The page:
Age of oceanic plates at subduction and volatile recycling

Abbott, Dallas Helen; Lyle, Mitchell

The age of the subducting plate as it enters the trench controls the maximum depth of volatile transport by the downgoing plate. As the slab descends and heats up, decarbonation and dehydration reactions cause alteration minerals and sediments to release volatiles. Our calculations show that subducting oceanic plates <11 m.y. old in oceanic arcs and <34 m.y. old in continental arcs heat up so rapidly that no H2O or CO2 can return to the asthenosphere. Instead, these volatiles rise into the over-riding lithospheric plate. CO2 and H2O are released differently during subduction. A thickly-sedimented plate subducting beneath an oceanic arc will return H2O to the asthenosphere only if the subducting plate is older than 11 m.y. and CO2 only if it is older than 25 m.y. If Archaean oceanic lithosphere had a maximum age of 30-50 m.y. and an average age of 10-18 m.y., then the amount of volatile recycling to the asthenosphere could have been much lower than at present, despite a greater total consumption rate.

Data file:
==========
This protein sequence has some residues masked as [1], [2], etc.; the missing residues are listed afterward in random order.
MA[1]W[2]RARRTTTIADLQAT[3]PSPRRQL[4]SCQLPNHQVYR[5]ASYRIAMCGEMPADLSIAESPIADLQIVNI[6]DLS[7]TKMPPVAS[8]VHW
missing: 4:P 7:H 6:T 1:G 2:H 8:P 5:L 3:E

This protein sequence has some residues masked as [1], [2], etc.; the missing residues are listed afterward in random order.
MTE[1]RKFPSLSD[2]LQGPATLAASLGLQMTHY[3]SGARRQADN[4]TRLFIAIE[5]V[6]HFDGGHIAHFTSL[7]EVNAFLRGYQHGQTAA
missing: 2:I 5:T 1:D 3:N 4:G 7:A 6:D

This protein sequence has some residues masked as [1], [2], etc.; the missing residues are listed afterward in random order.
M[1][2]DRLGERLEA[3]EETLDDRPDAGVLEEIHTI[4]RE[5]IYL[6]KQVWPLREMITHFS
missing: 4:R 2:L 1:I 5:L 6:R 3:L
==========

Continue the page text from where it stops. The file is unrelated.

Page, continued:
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Also Published In

Geophysical Research Letters

More About This Work

Academic Units
Lamont-Doherty Earth Observatory
Marine Geology and Geophysics
American Geophysical Union
Published Here
January 21, 2016